Here I am, feeling incredibly jealous of my most favourite sister-in-law. She is sitting in a train en route to my hometown with some members of her Magdalene crew, on a mission to seek inspiring stories for their web magazine. I am sure they will also spend time wandering through my favourite hangouts and chatting with my uber-cool father.
I wish I were on that train, too, but this makes me feel guilty, for I know shouldn’t be complaining at all. I’m now living a life that I have always dreamed of. It was my choice to turn down comfort for flexibility, to leave stability for freedom, to go left when most people prefer a right-turn.
In days where my head is bigger than King Kong, I feel like my choice to leave home in Jakarta for a six-month volunteering stint in Uganda has been one of the best decisions made in life. Then there are days like today, when I feel others are enjoying a better life, which leads to my evaluating about what I do here as compared to what I could have done back home.
The organisation that I work with, Voluntary Service Overseas (VSO), is true to their mission to fight poverty, so I believe that I am with the right crowd. I’m here to help them work out the communications strategy for internal and external implementation.
Since I arrived here almost two months ago, I have met many good, skilled people from around the world , each with their own idealism, and they have my utmost respect.
However what keeps me awake at night are the conversations I have with the few Ugandan people whose dreams to advance the welfare of their fellow countrymen are pragmatic but ambitious. I sometime find myself thinking, “Why didn’t I think of doing something like that back home?”
No doubts I have only been here for slightly over a month. But coming from one developing country to another, I feel like I am the one who have been learning more than the other way around. Other volunteers have told me to take it easy—it takes time to adjust, and a few other encouraging words. All very valid points, I agree. Yet again, I wake up today thinking “how can I make myself useful?”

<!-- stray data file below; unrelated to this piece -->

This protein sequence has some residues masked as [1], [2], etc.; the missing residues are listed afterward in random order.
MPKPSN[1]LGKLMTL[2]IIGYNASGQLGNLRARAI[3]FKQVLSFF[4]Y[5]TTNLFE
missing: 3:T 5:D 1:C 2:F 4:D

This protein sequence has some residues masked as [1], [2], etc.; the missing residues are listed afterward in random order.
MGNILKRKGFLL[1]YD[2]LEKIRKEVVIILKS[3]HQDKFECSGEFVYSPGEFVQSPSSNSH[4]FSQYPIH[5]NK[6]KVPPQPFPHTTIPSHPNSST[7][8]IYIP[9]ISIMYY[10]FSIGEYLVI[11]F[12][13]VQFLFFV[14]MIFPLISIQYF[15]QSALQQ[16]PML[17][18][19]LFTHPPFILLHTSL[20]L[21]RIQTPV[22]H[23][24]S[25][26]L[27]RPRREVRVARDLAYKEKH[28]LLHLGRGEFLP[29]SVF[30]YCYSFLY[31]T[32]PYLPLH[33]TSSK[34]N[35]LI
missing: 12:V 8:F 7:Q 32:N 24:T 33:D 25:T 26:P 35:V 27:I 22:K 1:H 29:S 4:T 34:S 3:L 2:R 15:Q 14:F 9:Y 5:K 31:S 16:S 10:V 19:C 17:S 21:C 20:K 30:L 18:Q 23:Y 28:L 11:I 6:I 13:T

Very recently I had a stimulating conversation with a Ugandan friend. He had been hopping from one company to another, and tends to find himself getting involved in start-up companies. In my view, it is almost like an addiction for new things (which I can so relate to). For him, it is the excitement of creating opportunities that gets him going.
“I respect the NGOs, but if we want to better our state of living, then socialpreneurship should be the way. Start a company that will create jobs for people, and offer services that are affordable for the people," he said.
This is not just NATO (No Action, Talk Only), fill-in-the-blank conversation topic.
His latest baby is an online travelling platform that organises trips around East Africa at an affordable price. His motive was simple—East Africa has so many beautiful places to visit, but Ugandans don’t like to travel much, either because of the price factor, or because they simply can’t be bothered to plan. This online platform allows him to bring a few of his ambitions to life—among them job creation and for the Ugandans to start appreciating the beauty of their country—all while earning profits at the same time.
Listening to him talking while drinking my tepid beer, I felt a huge amount of respect. A massive volume of envy was building inside me at the same time. Then I started hearing voices inside my head.
“Now why didn’t you think of doing something like that back home,” said Ego inside my head.
“But you are here in Africa, girl, working to overcome poverty!” Super Ego quickly took over the conversation.
“If it is about making yourself useful to the community, you don’t actually need to go far. Stop using the excuse of ‘wanting to help others’ when all you do is really justifying your innate needs to see the world,” Id ended the conversation like a silent killer.
Fast forward to the present, at this very precise moment.
I am now sitting in my office. I have much better things to do than continue stalking my sister-in-law’s FB page. I do a quick check on my current life: I am grateful for the path that I have chosen, the blessings that I have been given.
Funny, I don’t envy my sister-in-law that much anymore. I think writing down my thoughts does help to unload the clouds from head.
I may stay in Uganda longer than my original plan, or I may move to another place to feed my cravings for living in new places. But one thing I know for sure: I will learn as much as I can.
Then I will eventually come home to walk the walk, talk the talk.
About Larasati Moerdijat
Larasati is a marketing communication practitioner who wishes to channel her workaholism into bringing good karma, and is now volunteering as a marketing communication specialist in Uganda with VSO. She adores the outdoors, listens to music in loud volume, recites ancient histories from Asterix and Obelix, and dreams of becoming the mayor of her hometown.